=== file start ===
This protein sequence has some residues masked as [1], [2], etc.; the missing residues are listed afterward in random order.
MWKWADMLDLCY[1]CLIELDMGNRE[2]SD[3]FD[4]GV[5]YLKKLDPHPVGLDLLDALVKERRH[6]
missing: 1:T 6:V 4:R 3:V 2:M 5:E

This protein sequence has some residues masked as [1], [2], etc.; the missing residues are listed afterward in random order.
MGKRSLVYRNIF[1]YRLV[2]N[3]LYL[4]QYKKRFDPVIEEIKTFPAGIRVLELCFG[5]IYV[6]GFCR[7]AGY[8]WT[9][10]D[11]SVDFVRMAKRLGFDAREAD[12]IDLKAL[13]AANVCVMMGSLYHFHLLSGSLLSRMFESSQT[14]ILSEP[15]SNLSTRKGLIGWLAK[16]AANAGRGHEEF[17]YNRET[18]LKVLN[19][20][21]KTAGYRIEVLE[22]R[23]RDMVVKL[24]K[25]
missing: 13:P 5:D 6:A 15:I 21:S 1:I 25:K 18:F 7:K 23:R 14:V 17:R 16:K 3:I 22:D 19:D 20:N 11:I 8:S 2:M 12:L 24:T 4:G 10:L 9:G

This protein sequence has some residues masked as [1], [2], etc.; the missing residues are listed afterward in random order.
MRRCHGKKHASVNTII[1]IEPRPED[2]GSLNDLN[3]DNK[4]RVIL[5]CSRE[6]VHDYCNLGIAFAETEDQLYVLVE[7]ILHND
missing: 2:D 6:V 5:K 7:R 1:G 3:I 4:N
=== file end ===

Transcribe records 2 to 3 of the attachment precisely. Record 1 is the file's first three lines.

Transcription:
This protein sequence has some residues masked as [1], [2], etc.; the missing residues are listed afterward in random order.
MGKRSLVYRNIF[1]YRLV[2]N[3]LYL[4]QYKKRFDPVIEEIKTFPAGIRVLELCFG[5]IYV[6]GFCR[7]AGY[8]WT[9][10]D[11]SVDFVRMAKRLGFDAREAD[12]IDLKAL[13]AANVCVMMGSLYHFHLLSGSLLSRMFESSQT[14]ILSEP[15]SNLSTRKGLIGWLAK[16]AANAGRGHEEF[17]YNRET[18]LKVLN[19][20][21]KTAGYRIEVLE[22]R[23]RDMVVKL[24]K[25]
missing: 13:P 5:D 6:A 15:I 21:S 1:I 25:K 18:F 7:K 23:R 14:V 17:R 16:K 3:I 22:D 19:D 20:N 11:I 8:S 2:M 12:L 24:T 4:G 10:L 9:G

This protein sequence has some residues masked as [1], [2], etc.; the missing residues are listed afterward in random order.
MRRCHGKKHASVNTII[1]IEPRPED[2]GSLNDLN[3]DNK[4]RVIL[5]CSRE[6]VHDYCNLGIAFAETEDQLYVLVE[7]ILHND
missing: 2:D 6:V 5:K 7:R 1:G 3:I 4:N